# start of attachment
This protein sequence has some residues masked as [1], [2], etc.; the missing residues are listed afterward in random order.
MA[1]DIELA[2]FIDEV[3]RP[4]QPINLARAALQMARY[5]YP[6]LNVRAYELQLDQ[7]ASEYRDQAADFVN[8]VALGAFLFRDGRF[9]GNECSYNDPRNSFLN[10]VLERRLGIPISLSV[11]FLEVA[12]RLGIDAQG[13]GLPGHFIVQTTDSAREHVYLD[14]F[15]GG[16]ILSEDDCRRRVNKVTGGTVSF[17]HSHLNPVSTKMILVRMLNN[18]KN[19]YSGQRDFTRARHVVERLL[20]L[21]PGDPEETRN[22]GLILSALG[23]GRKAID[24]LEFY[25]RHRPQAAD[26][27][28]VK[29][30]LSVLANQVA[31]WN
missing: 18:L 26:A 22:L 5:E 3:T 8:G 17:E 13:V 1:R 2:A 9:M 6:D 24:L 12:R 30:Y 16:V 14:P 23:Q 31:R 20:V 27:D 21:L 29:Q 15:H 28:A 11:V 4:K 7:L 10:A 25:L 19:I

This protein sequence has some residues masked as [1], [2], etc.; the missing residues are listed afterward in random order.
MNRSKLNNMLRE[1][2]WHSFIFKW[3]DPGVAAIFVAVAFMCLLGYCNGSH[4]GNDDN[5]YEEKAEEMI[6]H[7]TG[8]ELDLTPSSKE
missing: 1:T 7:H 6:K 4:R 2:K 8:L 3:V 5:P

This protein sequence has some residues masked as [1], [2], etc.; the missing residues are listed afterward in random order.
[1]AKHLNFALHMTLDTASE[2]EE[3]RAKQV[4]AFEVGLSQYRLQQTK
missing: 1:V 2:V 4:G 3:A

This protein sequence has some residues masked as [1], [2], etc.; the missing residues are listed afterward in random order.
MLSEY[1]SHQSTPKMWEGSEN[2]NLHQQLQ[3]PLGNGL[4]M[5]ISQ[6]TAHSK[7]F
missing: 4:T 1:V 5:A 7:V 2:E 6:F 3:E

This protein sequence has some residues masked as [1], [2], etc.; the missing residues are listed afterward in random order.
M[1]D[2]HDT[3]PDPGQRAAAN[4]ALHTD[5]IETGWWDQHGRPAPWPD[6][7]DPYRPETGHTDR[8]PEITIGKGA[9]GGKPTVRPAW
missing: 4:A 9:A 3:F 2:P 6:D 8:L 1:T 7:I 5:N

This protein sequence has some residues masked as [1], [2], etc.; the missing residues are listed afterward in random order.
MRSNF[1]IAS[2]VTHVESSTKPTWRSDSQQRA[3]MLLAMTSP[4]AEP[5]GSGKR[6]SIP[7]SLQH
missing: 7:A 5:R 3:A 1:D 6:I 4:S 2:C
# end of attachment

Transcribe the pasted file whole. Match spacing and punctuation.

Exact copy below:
This protein sequence has some residues masked as [1], [2], etc.; the missing residues are listed afterward in random order.
MA[1]DIELA[2]FIDEV[3]RP[4]QPINLARAALQMARY[5]YP[6]LNVRAYELQLDQ[7]ASEYRDQAADFVN[8]VALGAFLFRDGRF[9]GNECSYNDPRNSFLN[10]VLERRLGIPISLSV[11]FLEVA[12]RLGIDAQG[13]GLPGHFIVQTTDSAREHVYLD[14]F[15]GG[16]ILSEDDCRRRVNKVTGGTVSF[17]HSHLNPVSTKMILVRMLNN[18]KN[19]YSGQRDFTRARHVVERLL[20]L[21]PGDPEETRN[22]GLILSALG[23]GRKAID[24]LEFY[25]RHRPQAAD[26][27][28]VK[29][30]LSVLANQVA[31]WN
missing: 18:L 26:A 22:L 5:E 3:T 8:G 17:E 13:V 1:R 2:A 9:M 6:D 24:L 12:R 30:Y 16:V 14:P 23:Q 31:R 20:V 27:D 21:L 29:Q 15:H 28:A 11:V 4:K 7:L 10:A 25:L 19:I

This protein sequence has some residues masked as [1], [2], etc.; the missing residues are listed afterward in random order.
MNRSKLNNMLRE[1][2]WHSFIFKW[3]DPGVAAIFVAVAFMCLLGYCNGSH[4]GNDDN[5]YEEKAEEMI[6]H[7]TG[8]ELDLTPSSKE
missing: 1:T 7:H 6:K 4:R 2:K 8:L 3:V 5:P

This protein sequence has some residues masked as [1], [2], etc.; the missing residues are listed afterward in random order.
[1]AKHLNFALHMTLDTASE[2]EE[3]RAKQV[4]AFEVGLSQYRLQQTK
missing: 1:V 2:V 4:G 3:A

This protein sequence has some residues masked as [1], [2], etc.; the missing residues are listed afterward in random order.
MLSEY[1]SHQSTPKMWEGSEN[2]NLHQQLQ[3]PLGNGL[4]M[5]ISQ[6]TAHSK[7]F
missing: 4:T 1:V 5:A 7:V 2:E 6:F 3:E

This protein sequence has some residues masked as [1], [2], etc.; the missing residues are listed afterward in random order.
M[1]D[2]HDT[3]PDPGQRAAAN[4]ALHTD[5]IETGWWDQHGRPAPWPD[6][7]DPYRPETGHTDR[8]PEITIGKGA[9]GGKPTVRPAW
missing: 4:A 9:A 3:F 2:P 6:D 8:L 1:T 7:I 5:N

This protein sequence has some residues masked as [1], [2], etc.; the missing residues are listed afterward in random order.
MRSNF[1]IAS[2]VTHVESSTKPTWRSDSQQRA[3]MLLAMTSP[4]AEP[5]GSGKR[6]SIP[7]SLQH
missing: 7:A 5:R 3:A 1:D 6:I 4:S 2:C